Unger, who had not been arrested previously, spent the night in jail, and was arraigned the next morning before the Honorable Ronald Garnett, Justice of the Supreme Court of New York. Unger claims that he was not allowed to phone an attorney or anyone else while he was in custody, despite repeated requests. Unger Deposition at 41-44. He also refused to eat or drink. After spending the night in jail, in conditions Unger considered horrifying, he met with a public defender from the Legal Aid Society, Alma Cordova. She instructed him to plead guilty to "whatever the judge says". Id. at 44. At the arraignment, Cordova stated that she was appearing for the arraignment only. Transcript ("Tr.") at 2 (attached as Exhibit 5 to Trachtenberg Affidavit). She then informed the court that Unger intended to plead guilty to disorderly conduct as a violation to cover all the charges. Unger declined to make any comment to the judge before sentencing, and the judge sentenced him to a conditional discharge, with the record to be sealed upon completion of the discharge. Tr. at 3. The court instructed counsel to advise Unger of his right to appeal, and she handed him written notice of his right to appeal. Unger did not appeal, however.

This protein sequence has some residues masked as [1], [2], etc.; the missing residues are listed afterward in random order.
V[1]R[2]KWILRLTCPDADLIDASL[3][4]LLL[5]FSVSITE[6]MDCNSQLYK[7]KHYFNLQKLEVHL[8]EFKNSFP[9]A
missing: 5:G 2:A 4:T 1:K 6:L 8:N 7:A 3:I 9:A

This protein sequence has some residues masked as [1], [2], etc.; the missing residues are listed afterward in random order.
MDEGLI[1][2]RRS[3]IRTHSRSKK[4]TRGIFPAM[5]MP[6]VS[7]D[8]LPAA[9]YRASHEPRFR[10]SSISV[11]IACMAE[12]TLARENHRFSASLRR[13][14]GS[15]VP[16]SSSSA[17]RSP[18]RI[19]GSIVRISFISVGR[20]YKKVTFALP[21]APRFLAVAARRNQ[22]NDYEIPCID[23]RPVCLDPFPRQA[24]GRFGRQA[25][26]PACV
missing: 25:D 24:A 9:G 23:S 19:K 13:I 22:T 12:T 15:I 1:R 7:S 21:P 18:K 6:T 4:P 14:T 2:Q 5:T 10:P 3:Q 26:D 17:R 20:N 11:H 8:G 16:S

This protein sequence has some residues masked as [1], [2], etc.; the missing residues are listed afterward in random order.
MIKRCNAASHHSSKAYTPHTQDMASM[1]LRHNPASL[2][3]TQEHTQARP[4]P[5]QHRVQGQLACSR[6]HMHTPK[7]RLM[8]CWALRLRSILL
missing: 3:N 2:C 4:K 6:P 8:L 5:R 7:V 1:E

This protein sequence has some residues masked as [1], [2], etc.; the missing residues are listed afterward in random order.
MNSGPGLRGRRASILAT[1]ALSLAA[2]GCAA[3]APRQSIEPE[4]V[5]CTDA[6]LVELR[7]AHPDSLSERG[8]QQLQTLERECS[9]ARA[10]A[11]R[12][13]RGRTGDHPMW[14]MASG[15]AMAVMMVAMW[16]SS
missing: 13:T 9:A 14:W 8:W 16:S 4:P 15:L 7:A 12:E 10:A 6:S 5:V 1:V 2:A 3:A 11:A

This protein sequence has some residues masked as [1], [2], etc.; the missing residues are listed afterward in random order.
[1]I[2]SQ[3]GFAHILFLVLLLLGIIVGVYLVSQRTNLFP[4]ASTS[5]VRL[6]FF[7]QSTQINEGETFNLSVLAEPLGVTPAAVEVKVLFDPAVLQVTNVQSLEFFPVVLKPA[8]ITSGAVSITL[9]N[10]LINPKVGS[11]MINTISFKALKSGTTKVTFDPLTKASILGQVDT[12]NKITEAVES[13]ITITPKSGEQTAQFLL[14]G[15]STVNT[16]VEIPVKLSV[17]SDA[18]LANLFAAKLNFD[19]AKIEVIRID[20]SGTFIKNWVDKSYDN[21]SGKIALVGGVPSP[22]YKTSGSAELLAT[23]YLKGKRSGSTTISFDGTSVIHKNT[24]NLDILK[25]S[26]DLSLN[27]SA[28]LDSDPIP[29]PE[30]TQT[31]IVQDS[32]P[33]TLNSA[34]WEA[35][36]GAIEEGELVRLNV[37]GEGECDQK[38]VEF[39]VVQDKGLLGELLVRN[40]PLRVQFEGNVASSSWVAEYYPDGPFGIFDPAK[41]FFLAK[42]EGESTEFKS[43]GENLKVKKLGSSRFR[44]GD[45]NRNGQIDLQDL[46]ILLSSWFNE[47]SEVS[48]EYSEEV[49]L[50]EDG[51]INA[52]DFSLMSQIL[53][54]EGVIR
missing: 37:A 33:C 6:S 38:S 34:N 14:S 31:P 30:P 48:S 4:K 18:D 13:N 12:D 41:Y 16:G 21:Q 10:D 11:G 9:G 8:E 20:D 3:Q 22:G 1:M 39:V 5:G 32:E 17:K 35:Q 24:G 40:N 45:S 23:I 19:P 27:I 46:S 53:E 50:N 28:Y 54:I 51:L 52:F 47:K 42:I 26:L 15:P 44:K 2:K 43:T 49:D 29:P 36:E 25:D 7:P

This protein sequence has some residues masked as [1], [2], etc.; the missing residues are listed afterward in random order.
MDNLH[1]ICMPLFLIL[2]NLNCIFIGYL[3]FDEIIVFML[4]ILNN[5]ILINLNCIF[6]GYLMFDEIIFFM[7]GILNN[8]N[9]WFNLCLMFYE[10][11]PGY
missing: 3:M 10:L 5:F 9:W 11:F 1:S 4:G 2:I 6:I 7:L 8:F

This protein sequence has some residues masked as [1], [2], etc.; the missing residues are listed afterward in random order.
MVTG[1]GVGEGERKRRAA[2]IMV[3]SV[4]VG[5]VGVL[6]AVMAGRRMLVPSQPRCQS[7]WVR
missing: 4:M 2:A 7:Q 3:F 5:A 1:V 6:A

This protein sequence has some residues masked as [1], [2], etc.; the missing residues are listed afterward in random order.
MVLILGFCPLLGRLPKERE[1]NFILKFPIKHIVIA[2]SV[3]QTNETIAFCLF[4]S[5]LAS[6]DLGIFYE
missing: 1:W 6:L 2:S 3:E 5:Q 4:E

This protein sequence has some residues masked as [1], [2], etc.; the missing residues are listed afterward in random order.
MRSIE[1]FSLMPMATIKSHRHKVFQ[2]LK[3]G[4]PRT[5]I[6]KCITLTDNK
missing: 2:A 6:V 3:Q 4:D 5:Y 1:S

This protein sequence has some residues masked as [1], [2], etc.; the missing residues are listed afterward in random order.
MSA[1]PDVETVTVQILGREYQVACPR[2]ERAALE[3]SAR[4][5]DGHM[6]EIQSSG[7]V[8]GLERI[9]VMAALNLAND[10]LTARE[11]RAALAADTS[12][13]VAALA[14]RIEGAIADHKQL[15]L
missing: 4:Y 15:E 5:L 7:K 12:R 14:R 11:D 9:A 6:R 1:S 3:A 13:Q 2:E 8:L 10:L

Defendants argue that plaintiff cannot maintain an action for false arrest or imprisonment, or a section 1983 action based *187 on that false arrest, since Unger plead guilty to disorderly conduct. Plaintiff agrees that a valid, voluntary plea of guilty to a criminal charge would preclude a later action, based on that charge, for false arrest or violation of section 1983 based on false arrest.